Your work is playful and has an almost airy lightheartedness to it. Is that intentional or is that just something I'm assigning to the work?

One of my personal criteria for art is that it contain humor and that's something I try to deliver, even if it's only via suggestion rather than punchline. I love it when a work of art makes me chuckle on first contact, even, and especially, if the mechanics of its comedy are not immediately clear.

What keeps you painting?

Painting is such an antiquated activity, it's no surprise that the discipline has died so many deaths and is chock full of endgame gestures. But for me that historical burden is also a blessing, I'm constantly finding new connections and historical threads and out of those come new ideas about how I'm going to proceed as an artist.

On a basic level I keep painting because I'm addicted to the experience of color, shape, and line at varying scales, and the thrill and challenge in attempting to create a compelling image. Painting also has this Janus-faced quality of being both picture and object, which is obvious and well-explored within the history of art, and yet is still fascinating to me. In other words, it's not just about making an image, it's how one deals with materials, scale, the surface, the support and frame, the wall, the context, etc. This ostensible contradiction between depiction and objecthood is a part of what keeps me interested in the broader "project" of painting despite it's reputation of being long dead.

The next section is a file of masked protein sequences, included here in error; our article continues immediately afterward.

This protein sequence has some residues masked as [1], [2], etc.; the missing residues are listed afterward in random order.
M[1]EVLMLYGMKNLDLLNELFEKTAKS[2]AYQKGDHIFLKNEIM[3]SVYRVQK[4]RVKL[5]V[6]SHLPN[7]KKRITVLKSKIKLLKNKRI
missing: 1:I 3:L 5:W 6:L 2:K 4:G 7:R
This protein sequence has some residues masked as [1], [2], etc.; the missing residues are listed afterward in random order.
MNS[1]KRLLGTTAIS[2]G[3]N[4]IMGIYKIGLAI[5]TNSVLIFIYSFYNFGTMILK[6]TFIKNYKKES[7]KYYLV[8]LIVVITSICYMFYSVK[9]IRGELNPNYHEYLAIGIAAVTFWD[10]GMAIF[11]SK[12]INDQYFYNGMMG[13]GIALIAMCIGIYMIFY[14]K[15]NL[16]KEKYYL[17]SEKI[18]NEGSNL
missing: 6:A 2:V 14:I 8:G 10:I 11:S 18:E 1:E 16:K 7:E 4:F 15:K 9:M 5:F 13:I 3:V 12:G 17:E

The Imp of the Perverse opens at Re Gallery with a reception at 7 p.m. Saturday, July 26 and remains on display through September 6.

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Lauren Smart
Contact: Lauren Smart